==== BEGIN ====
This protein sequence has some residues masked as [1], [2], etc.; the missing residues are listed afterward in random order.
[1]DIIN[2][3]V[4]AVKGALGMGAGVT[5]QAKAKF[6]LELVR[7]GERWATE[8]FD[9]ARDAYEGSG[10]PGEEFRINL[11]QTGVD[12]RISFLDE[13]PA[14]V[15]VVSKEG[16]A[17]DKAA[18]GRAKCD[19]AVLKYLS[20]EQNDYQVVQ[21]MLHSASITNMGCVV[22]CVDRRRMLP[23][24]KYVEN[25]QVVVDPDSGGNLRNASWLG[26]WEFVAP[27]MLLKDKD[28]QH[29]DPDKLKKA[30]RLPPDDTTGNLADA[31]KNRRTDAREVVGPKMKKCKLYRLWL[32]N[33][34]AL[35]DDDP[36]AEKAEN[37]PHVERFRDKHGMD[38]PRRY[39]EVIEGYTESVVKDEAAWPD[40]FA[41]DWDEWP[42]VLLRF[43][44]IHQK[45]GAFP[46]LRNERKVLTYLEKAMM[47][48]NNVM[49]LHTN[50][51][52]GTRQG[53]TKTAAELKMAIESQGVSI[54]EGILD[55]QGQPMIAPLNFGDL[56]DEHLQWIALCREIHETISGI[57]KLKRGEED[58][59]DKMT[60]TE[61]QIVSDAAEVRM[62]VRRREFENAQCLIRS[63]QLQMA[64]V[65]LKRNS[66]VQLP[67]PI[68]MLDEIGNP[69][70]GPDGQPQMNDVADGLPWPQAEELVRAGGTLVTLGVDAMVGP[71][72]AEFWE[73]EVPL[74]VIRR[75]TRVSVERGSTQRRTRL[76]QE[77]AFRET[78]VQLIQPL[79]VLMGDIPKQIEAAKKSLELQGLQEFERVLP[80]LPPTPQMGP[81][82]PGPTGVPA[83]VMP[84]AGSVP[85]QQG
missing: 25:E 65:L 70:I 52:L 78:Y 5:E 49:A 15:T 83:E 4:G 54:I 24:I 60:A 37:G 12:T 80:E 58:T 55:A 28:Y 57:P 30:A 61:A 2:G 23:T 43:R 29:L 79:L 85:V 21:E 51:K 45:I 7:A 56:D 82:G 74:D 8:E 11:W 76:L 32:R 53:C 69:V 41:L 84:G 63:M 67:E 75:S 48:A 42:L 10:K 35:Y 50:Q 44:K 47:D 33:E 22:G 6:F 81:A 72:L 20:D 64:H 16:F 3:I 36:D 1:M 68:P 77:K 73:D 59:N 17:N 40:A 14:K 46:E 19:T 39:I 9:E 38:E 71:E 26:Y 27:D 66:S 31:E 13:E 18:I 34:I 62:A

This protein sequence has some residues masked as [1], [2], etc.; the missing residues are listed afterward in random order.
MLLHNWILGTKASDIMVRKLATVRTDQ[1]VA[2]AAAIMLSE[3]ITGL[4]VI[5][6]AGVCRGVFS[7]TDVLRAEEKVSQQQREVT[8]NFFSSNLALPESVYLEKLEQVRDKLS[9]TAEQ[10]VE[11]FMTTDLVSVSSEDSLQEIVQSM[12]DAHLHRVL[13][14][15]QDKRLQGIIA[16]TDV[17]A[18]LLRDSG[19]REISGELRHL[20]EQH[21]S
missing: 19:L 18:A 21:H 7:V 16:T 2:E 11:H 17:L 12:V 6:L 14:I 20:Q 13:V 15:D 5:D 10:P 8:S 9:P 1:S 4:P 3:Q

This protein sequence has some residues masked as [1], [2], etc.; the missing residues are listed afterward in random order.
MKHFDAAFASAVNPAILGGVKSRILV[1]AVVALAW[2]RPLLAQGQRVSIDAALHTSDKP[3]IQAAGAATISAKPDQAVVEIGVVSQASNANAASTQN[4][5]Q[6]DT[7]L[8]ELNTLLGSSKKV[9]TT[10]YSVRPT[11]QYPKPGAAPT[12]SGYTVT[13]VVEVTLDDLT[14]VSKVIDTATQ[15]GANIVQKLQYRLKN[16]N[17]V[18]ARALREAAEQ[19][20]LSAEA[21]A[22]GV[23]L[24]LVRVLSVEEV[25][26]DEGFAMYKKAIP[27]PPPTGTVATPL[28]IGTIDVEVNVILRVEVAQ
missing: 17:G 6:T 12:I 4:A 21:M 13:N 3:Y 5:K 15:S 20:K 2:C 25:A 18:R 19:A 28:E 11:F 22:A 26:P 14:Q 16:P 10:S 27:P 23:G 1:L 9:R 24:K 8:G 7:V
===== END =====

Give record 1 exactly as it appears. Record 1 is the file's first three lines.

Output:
This protein sequence has some residues masked as [1], [2], etc.; the missing residues are listed afterward in random order.
[1]DIIN[2][3]V[4]AVKGALGMGAGVT[5]QAKAKF[6]LELVR[7]GERWATE[8]FD[9]ARDAYEGSG[10]PGEEFRINL[11]QTGVD[12]RISFLDE[13]PA[14]V[15]VVSKEG[16]A[17]DKAA[18]GRAKCD[19]AVLKYLS[20]EQNDYQVVQ[21]MLHSASITNMGCVV[22]CVDRRRMLP[23][24]KYVEN[25]QVVVDPDSGGNLRNASWLG[26]WEFVAP[27]MLLKDKD[28]QH[29]DPDKLKKA[30]RLPPDDTTGNLADA[31]KNRRTDAREVVGPKMKKCKLYRLWL[32]N[33][34]AL[35]DDDP[36]AEKAEN[37]PHVERFRDKHGMD[38]PRRY[39]EVIEGYTESVVKDEAAWPD[40]FA[41]DWDEWP[42]VLLRF[43][44]IHQK[45]GAFP[46]LRNERKVLTYLEKAMM[47][48]NNVM[49]LHTN[50][51][52]GTRQG[53]TKTAAELKMAIESQGVSI[54]EGILD[55]QGQPMIAPLNFGDL[56]DEHLQWIALCREIHETISGI[57]KLKRGEED[58][59]DKMT[60]TE[61]QIVSDAAEVRM[62]VRRREFENAQCLIRS[63]QLQMA[64]V[65]LKRNS[66]VQLP[67]PI[68]MLDEIGNP[69][70]GPDGQPQMNDVADGLPWPQAEELVRAGGTLVTLGVDAMVGP[71][72]AEFWE[73]EVPL[74]VIRR[75]TRVSVERGSTQRRTRL[76]QE[77]AFRET[78]VQLIQPL[79]VLMGDIPKQIEAAKKSLELQGLQEFERVLP[80]LPPTPQMGP[81][82]PGPTGVPA[83]VMP[84]AGSVP[85]QQG
missing: 25:E 65:L 70:I 52:L 78:Y 5:E 49:A 15:T 83:E 4:G 54:I 24:I 60:A 37:G 12:T 80:E 58:T 55:A 28:Y 57:P 30:A 61:A 2:G 23:T 43:R 29:L 79:L 85:V 21:E 51:K 45:I 7:A 56:D 82:G 74:D 8:E 11:W 76:L 32:R 53:C 69:V 41:L 84:G 63:M 67:E 75:S 48:A 42:L 10:K 35:Y 50:Q 44:K 47:D 33:E 22:G 6:F 81:A 72:L 20:D 64:H 16:F 3:I 36:D 1:M 68:P 77:K 73:D 59:N 17:N 40:A 14:K 46:E 19:T 39:I 9:E 38:E 71:E 26:Y 27:D 66:S 31:E 13:E 18:I 34:I 62:A